More than eight decades on, the Ukrainian Holocaust survivor has been forced from his home once more – but this time he’s found a safe haven in Germany.

Shyfrin is among a number of Ukrainian Jews who lived through the Nazi terror and have now fled to the country from which Adolf Hitler’s Third Reich launched its drive try to wipe Jews out.

He never wanted to leave Mariupol, where he had lived for decades. But Russia’s brutal assault on the Ukrainian port city made it impossible to stay.

“There was no gas, no electricity, no water whatsoever,” the 81-year-old told AFP from a care home in Frankfurt, recalling the relentless bombardment by Moscow’s forces.

“We were waiting for the authorities to come… We waited for a day, two days a week.”

Bodies of people killed by bombs and gunfire littered the streets, recalled Shyfrin, a widower who had lost contact with his only son.

“There were so many of them… no one picked them up. People got used to it – no one paid attention.”

People scraped by finding what food they could, with water supplied by a fire engine that made regular visits to his neighbourhood.

Shyfrin’s apartment was damaged during the fighting in Mariupol – defended so fiercely that it became a symbol of Ukrainian resistance – and he spent much time sheltering in the cellar of his building.

Became homeless

The elderly man eventually left Mariupol with the aid of a rabbi, who helped the local Jewish population get out of the city.

He was evacuated to Crimea, and from there, travelled on a lengthy overland journey through Russia and Belarus, eventually arriving in Warsaw, Poland.

After some weeks in Poland, a place in a care home was found in Frankfurt.

In July, he was transported to Germany in an ambulance, with the help of the Claims Conference, a Jewish organisation that has been aiding the evacuation of Ukrainian Holocaust survivors.

Shyfrin, who walks with the aid of a stick, is still processing the whirlwind of events that carried him unexpectedly to Germany.

The outbreak of war was a “very big surprise”, he said.

“I used to love (Russian President Vladimir) Putin very much,” said Shyfrin, who is a native Russian speaker, did military service in the Soviet Union, and went on to work as a radio engineer with the military.

“Now I do not know whether Putin is right to be at war with Ukraine or not – but somehow, because of this war, I have become homeless.”

Shyfrin was born in 1941, in Gomel, Belarus.

When he was just three months old, his family fled to Tajikistan to escape German Nazi forces who were occupying the region.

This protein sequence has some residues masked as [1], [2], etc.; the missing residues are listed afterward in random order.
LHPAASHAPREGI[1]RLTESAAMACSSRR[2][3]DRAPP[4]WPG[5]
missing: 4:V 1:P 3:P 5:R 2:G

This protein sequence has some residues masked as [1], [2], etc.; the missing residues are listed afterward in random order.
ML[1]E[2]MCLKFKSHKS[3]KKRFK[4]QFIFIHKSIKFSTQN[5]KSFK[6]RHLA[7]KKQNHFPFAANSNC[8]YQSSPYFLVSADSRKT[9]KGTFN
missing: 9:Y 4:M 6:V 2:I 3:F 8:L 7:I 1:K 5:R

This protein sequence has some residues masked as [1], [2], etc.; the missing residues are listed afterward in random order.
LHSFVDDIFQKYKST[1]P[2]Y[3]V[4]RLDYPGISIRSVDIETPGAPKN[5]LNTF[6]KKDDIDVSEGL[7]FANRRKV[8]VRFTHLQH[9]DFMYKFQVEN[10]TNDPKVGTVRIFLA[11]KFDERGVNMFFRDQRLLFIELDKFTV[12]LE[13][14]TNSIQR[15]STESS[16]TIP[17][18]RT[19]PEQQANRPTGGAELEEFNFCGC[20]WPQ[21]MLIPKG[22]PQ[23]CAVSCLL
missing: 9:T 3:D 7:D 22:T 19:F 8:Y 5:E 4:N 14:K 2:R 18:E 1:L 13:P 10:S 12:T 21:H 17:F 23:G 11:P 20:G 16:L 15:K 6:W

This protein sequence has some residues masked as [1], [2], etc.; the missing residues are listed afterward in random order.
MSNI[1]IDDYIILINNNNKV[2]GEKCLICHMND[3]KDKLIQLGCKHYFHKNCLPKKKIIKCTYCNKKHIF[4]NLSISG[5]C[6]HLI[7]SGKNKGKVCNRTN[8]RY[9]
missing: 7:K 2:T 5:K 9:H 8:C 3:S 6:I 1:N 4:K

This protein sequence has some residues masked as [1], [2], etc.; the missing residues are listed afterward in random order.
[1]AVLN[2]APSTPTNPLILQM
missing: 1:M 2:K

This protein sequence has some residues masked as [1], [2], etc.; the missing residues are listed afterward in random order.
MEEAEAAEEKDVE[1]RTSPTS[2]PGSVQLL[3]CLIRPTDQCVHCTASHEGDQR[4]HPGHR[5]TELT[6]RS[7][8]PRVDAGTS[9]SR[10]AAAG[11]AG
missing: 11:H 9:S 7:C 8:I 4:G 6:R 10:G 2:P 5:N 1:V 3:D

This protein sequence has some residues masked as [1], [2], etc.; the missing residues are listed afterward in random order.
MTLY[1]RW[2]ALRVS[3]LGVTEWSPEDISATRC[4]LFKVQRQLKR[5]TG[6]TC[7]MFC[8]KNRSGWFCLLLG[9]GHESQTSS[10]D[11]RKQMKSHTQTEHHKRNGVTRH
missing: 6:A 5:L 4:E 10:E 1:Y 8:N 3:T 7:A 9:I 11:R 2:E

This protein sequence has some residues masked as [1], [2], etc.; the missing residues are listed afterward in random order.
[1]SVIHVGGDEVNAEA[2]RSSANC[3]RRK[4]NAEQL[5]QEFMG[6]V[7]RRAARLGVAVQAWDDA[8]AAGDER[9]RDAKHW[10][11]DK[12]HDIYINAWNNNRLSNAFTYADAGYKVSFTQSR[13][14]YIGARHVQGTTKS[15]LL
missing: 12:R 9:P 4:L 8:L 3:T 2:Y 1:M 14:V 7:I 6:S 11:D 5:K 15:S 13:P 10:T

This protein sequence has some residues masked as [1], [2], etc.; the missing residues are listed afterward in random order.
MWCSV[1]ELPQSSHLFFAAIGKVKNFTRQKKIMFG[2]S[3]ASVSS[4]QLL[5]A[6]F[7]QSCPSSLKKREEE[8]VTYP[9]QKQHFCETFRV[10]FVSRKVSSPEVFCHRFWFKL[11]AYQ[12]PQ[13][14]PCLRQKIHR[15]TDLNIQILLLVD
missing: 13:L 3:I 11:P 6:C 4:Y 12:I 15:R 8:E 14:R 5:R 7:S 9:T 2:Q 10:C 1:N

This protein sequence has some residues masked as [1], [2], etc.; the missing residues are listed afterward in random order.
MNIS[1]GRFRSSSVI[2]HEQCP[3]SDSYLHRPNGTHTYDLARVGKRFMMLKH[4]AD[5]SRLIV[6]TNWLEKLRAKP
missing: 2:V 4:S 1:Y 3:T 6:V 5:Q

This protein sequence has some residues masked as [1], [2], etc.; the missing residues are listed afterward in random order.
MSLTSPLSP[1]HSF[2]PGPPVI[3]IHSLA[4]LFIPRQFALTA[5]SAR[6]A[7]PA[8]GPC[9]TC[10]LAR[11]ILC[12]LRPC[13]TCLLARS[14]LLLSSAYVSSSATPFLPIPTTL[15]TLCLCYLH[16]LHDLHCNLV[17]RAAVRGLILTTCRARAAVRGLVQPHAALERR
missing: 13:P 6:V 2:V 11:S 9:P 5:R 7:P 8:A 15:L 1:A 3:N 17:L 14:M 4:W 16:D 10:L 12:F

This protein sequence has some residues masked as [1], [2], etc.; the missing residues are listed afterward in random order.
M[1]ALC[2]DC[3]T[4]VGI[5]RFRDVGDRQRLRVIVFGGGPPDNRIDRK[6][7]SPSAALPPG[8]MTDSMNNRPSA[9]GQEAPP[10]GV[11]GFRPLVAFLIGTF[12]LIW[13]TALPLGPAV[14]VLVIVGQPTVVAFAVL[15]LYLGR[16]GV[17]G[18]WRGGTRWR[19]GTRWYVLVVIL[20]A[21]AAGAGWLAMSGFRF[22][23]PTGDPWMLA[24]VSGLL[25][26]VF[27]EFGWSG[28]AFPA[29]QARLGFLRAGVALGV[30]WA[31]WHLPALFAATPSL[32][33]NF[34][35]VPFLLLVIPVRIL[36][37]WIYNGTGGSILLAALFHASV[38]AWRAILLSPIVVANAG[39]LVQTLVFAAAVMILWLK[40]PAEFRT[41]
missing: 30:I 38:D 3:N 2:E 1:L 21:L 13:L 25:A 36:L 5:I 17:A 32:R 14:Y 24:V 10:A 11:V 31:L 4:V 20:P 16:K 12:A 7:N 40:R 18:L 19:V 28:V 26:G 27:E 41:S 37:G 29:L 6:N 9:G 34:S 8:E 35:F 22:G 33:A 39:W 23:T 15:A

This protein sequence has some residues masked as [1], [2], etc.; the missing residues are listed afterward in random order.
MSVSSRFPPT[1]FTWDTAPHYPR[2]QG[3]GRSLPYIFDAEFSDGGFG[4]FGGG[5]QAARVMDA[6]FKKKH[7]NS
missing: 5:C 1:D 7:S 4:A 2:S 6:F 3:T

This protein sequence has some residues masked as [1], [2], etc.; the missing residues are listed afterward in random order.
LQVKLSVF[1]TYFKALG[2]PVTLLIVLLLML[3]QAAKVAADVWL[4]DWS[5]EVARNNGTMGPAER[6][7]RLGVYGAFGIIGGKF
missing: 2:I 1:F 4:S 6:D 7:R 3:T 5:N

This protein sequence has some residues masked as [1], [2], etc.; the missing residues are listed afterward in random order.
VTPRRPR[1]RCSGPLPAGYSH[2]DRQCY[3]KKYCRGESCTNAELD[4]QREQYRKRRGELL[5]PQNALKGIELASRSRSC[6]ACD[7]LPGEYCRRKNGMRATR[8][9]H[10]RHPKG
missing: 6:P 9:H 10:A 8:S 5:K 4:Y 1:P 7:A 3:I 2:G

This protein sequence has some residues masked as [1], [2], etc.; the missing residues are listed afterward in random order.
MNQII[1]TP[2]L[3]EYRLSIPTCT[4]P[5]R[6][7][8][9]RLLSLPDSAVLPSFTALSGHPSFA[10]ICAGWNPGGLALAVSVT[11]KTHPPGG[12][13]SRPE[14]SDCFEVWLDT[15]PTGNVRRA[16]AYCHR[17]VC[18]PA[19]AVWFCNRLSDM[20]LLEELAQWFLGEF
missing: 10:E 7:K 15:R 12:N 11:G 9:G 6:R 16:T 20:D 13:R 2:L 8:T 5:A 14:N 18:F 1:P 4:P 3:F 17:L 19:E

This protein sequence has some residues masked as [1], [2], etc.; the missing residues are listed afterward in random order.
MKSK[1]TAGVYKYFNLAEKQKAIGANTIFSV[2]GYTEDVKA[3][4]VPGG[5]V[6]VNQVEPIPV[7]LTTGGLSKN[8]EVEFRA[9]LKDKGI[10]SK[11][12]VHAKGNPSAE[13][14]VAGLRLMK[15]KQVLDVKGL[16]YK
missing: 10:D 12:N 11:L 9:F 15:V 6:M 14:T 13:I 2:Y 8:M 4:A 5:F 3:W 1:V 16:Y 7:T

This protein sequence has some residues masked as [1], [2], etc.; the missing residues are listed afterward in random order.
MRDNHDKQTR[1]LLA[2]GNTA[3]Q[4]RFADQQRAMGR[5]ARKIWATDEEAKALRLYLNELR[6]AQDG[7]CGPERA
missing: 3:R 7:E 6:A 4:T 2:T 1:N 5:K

Many of Belarus’s Jews died during the Holocaust, in which the Nazis killed a total of six million European Jews.

In neighbouring Ukraine, the once-large Jewish community was also almost completely wiped out.

After the war, his family returned to Belarus and Shyfrin completed his studies, did military service, and settled in Ukraine, then part of the Soviet Union, in the mid-1970s.

“Traumatised”

The pensioner seemed philosophical about the twist of fate that has forced him to leave his home.

“Well, it’s not up to me,” he said, when asked about having to flee war for the second time in his life.

His most immediate concerns are more practical – such as how to access his money back home.

“I can’t even receive my honestly earned military pension,” he said.

He recently moved to a new care home run by the Jewish community, where there are more Russian speakers.

As well as helping Shyfrin on the final leg of his journey, the Claims Conference provided him with financial assistance.

It has evacuated over 90 Ukrainian Holocaust survivors to Germany since the outbreak of the conflict, a break from the organisation’s usual work of ensuring that survivors get compensation and ongoing support.

The body had long been helping to run care programmes for Holocaust victims in Ukraine.

But, as the conflict intensified, it became clear such care programmes could no longer be sustained, particularly in the east, said Ruediger Mahlo, the Conference’s representative in Germany.

“Because many of the survivors needed a lot of care and could not survive without this help, it was clear we had to try to do everything to evacuate (them),” he told AFP.

Getting them out involved huge logistical challenges, from finding ambulances in Ukraine to locating suitable care homes.

For many of the frail Holocaust survivors, it can be a struggle to grasp the fact that they have found refuge in Germany, said Mahlo.

They are fleeing to a country that “had in the past persecuted them, and done everything to kill them,” he said.

“Certainly, they are traumatised,” he said.